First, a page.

!tab Maher terms the second use "physical probability", and splits the first into "subjective probability", or the degree of belief held by an actual person, and "inductive probability", or the degree of belief that it is rational to hold. The notion of rationality is vague, but we'll see later that pretty loose interpretations of it can have pretty tight implications.

!tab In terms of the interpretations we'll study below, the subjective sense of probability is taken implicitly by *Bayesians*, while the latter, objective sense is taken implicitly by *frequentists*; the classical and propensity interpretations often blur the line between the two.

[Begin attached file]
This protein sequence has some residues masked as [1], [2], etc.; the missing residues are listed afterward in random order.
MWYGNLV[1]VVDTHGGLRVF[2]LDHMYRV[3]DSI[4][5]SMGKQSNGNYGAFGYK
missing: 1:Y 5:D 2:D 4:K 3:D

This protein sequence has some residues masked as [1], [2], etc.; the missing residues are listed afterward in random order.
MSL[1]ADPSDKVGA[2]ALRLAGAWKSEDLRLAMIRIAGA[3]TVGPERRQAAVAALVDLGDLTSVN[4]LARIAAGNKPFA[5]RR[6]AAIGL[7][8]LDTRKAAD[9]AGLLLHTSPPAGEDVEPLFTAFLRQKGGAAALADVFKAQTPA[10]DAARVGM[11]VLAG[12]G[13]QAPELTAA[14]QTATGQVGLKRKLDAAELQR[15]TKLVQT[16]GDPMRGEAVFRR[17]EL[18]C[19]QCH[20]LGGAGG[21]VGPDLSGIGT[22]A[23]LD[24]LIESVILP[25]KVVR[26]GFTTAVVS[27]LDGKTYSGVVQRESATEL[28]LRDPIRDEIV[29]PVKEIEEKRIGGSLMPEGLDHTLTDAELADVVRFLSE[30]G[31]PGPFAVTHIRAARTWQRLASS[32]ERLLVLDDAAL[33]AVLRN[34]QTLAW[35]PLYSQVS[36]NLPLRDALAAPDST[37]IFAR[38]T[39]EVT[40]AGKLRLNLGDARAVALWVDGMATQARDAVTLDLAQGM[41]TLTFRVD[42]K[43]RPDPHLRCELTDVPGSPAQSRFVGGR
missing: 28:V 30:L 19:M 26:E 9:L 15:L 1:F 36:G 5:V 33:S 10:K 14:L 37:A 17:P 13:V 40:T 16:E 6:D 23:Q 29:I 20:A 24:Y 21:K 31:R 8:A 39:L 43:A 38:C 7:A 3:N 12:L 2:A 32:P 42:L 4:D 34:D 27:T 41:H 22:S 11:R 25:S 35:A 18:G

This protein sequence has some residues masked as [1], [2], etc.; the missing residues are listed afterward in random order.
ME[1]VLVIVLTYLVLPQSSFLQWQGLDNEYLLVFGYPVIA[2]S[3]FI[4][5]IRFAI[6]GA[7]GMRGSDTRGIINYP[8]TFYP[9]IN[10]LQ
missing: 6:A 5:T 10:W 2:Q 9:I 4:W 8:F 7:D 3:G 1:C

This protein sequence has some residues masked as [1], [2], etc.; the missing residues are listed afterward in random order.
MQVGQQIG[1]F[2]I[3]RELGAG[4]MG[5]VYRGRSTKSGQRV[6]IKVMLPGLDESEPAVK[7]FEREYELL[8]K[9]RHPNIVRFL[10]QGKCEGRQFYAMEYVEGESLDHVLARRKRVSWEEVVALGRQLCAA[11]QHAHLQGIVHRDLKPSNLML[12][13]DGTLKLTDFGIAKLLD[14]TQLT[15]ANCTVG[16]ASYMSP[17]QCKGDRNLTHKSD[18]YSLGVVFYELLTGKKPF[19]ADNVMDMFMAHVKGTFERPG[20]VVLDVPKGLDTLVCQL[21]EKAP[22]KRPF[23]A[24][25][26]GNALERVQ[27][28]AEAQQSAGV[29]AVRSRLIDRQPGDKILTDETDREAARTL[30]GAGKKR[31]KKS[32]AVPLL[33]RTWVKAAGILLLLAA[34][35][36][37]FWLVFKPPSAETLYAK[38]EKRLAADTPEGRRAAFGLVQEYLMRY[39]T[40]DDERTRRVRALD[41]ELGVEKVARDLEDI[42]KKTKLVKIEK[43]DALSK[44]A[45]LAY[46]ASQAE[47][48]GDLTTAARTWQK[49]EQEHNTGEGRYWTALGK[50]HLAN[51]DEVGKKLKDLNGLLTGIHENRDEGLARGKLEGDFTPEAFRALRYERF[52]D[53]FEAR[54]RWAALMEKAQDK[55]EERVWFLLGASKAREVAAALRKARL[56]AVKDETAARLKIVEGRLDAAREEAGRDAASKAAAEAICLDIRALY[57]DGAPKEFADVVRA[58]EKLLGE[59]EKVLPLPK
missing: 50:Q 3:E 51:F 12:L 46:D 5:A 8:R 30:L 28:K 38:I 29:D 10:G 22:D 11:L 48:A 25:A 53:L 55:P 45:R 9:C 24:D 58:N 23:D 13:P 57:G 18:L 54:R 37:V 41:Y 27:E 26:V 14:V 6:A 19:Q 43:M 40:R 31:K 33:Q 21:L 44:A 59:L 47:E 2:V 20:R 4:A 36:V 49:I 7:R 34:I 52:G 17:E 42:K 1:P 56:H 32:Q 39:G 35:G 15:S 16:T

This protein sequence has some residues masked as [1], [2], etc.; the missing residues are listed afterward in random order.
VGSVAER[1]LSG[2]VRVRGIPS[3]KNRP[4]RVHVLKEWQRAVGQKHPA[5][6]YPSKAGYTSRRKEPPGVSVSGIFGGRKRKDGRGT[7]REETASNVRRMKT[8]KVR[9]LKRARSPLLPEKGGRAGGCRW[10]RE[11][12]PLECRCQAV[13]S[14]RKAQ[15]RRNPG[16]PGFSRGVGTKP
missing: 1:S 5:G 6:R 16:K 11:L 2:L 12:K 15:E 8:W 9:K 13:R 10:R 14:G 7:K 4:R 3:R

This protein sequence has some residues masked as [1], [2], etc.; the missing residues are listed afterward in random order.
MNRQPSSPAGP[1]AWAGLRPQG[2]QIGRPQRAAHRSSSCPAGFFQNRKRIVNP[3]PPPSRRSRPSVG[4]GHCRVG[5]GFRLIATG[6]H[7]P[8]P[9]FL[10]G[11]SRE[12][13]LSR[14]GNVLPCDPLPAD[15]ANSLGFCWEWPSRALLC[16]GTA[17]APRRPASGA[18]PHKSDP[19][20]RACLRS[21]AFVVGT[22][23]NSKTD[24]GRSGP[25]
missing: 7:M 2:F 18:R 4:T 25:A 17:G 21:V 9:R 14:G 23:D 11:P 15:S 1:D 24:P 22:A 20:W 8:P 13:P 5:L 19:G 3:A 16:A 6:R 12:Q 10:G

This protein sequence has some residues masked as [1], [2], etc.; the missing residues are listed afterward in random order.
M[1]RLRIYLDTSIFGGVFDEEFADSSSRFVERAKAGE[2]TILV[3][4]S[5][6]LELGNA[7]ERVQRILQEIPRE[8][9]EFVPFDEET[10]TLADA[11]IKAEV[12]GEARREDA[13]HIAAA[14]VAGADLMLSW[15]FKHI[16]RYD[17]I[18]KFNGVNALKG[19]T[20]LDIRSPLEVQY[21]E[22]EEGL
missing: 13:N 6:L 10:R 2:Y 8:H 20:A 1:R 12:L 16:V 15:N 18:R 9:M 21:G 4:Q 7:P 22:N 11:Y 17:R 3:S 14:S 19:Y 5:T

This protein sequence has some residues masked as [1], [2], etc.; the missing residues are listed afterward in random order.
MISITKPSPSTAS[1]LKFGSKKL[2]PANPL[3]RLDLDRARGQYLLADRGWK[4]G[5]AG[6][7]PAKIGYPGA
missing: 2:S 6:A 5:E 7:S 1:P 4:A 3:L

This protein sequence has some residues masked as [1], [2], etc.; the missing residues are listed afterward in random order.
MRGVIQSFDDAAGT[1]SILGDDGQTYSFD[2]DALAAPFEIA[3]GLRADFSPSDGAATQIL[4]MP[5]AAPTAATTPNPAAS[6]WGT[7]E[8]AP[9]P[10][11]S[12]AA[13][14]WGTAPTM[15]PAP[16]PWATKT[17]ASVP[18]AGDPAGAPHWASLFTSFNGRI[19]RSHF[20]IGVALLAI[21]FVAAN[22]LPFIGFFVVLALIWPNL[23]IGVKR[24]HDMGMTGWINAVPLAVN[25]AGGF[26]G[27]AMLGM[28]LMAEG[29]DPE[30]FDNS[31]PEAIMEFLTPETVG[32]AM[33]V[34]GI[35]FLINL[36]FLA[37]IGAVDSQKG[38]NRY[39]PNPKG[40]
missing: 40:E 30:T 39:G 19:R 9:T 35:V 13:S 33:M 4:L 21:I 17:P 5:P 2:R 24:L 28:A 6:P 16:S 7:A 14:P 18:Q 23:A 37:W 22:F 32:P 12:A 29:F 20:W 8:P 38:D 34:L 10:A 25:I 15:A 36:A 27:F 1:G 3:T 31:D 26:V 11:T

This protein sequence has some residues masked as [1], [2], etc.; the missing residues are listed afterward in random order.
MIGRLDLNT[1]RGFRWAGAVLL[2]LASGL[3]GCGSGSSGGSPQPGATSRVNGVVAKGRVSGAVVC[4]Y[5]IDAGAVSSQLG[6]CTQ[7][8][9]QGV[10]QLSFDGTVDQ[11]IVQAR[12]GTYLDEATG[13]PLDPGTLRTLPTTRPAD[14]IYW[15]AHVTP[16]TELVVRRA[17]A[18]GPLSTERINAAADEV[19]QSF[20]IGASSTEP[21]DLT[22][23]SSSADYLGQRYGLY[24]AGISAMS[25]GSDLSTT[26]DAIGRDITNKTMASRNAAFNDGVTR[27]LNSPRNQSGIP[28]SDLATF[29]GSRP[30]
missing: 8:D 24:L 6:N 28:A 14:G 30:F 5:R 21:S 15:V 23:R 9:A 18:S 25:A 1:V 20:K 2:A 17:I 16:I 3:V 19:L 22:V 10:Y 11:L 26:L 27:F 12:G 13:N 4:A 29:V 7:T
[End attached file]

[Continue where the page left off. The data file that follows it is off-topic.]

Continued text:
!tab The Bayesian-frequentist divide is one of the most significant in all of probability, but distinguishing between their uses of the word probability as being *different* uses of the word allows us to slightly defuse the debate: they are often not even speaking of the *same thing*. If I say “bēds are for sitting on” and you say “bēds are for sleeping on”, the debate may be defused by noting that I am referring to couches and you are referring to beds. Of course, this does not always work, and there are genuine conflicts between Bayesianism and frequentism, but this consideration demonstrates the great extent to which we can consider Bayesianism and frequentism as *independent*, rather than *exclusive*.

With that out of the way, let's cover each interpretation in turn.

This interpretation is intimately tied with the early development of the mathematical theory of probability itself, which was largely driven by French gamblers in the 17th and 18th centuries. In the 19th century, this interpretation was fully realized by the French *non*-gambler Laplace, who in his 1814 "A Philosophical Essay on Probabilities" writes: